All baseline characteristics were similar between the treated and the placebo groups. The trial was stopped based on an interim analysis showing statistical futility. The incidence of nosocomial infections was 17.5% (13.2 per 1000 ICU days) in the placebo group and 18.4% (13.3 per 1000 ICU days) in the plaque antiseptic decontamination group (p = NS). No difference was observed in the incidence of ventilator-associated pneumonia per ventilator or intubation days, mortality, length of stay, and care loads. On day 10, the number of positive dental plaque cultures was significantly lower in the treated group (29% vs. 66%; p < 0.05). Highly resistant Pseudomonas, Acinetobacter, and Enterobacter species identified in late-onset ventilator-associated pneumonia and previously cultured from dental plaque were not eradicated by the antiseptic decontamination. No side effect was reported.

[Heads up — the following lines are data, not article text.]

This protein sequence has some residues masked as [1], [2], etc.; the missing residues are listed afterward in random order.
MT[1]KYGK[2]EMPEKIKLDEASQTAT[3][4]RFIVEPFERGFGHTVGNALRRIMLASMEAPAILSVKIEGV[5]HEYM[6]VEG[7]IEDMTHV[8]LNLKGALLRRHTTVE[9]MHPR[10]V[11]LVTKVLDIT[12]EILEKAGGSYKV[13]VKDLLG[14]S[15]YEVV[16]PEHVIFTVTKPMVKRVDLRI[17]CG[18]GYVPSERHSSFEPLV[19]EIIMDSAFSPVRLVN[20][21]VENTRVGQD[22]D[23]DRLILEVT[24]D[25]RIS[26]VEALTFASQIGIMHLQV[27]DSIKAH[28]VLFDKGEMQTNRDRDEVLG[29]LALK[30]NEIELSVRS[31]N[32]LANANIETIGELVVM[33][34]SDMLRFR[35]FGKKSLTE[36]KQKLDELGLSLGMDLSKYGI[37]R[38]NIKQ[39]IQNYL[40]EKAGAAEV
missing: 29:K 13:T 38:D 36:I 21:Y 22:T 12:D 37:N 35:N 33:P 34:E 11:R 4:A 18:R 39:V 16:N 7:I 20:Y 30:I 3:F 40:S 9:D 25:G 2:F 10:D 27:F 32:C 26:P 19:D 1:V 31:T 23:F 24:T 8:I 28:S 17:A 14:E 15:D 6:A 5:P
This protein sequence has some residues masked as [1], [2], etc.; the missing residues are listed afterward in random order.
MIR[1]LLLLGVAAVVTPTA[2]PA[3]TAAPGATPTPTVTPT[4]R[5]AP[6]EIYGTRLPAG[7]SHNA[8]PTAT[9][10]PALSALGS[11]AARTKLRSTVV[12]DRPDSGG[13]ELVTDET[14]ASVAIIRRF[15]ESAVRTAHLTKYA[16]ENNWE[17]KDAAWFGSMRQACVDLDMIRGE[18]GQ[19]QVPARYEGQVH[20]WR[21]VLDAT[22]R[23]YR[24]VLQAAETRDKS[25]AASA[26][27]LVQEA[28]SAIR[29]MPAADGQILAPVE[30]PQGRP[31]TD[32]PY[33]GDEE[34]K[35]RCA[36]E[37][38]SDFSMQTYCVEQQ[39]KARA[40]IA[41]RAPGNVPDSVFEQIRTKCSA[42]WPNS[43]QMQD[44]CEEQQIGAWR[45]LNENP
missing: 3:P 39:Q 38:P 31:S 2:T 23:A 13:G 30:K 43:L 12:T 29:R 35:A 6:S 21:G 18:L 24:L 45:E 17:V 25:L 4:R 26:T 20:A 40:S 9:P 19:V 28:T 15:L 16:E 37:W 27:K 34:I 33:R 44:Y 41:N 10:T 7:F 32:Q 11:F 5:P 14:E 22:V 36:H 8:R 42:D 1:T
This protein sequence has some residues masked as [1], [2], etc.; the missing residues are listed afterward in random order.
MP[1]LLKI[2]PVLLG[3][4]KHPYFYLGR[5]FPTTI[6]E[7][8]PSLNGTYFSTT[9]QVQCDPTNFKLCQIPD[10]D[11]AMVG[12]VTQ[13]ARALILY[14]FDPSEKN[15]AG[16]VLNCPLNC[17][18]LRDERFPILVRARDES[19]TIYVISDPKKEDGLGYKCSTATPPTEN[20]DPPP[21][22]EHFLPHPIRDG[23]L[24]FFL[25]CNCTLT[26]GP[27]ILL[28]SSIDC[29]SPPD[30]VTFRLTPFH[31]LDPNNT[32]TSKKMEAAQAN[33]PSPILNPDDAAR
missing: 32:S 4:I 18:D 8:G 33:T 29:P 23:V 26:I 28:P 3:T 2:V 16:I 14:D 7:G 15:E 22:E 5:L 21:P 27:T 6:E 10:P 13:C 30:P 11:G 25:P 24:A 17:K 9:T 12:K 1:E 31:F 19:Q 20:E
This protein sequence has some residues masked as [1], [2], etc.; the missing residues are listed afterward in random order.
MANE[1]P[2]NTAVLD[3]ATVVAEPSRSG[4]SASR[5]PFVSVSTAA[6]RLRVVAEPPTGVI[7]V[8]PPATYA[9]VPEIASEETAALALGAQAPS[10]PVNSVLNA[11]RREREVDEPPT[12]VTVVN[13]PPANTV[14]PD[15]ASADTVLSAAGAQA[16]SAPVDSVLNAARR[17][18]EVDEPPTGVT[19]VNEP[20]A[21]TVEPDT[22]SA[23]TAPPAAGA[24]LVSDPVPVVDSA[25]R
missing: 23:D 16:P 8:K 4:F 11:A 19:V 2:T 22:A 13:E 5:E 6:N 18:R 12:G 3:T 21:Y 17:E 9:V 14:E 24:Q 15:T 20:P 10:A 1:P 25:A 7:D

Conclusion

Gingival and dental plaque antiseptic decontamination significantly decreased the oropharyngeal colonization by aerobic pathogens in ventilated patients. However, its efficacy was insufficient to reduce the incidence of respiratory infections due to multiresistant bacteria.

Commentary

VAP remains a major cause of morbidity, mortality, and increased costs in the ICU [2]. Recent clinical practice guidelines recommend a variety of preventative measures, including orotracheal (rather than endotracheal) intubation, closed suctioning systems, weekly changes of heat and moisture exchangers, semi-recumbent positioning, and subglottic secretion drainage [3]. Although evidence from more than 50 clinical trials and ten meta-analyses demonstrate that selective decontamination of the digestive tract (SDD) using topical antibiotics (+/- systemic antibiotics) is associated with decreased incidence of VAP, routine implementation of SDD has not been adopted by most intensivists because of concerns about the emergence of antibiotic-resistant pathogens. Topical application of an antiseptic, such as chlorhexidine, could be an attractive alternative for oropharyngeal decontamination. For example, chlorhexidine oral decontamination reduced the incidence of VAP in a low-risk population of cardiac surgical patients [4] and, recently, in mechanically ventilated medical-surgical ICU patients [5].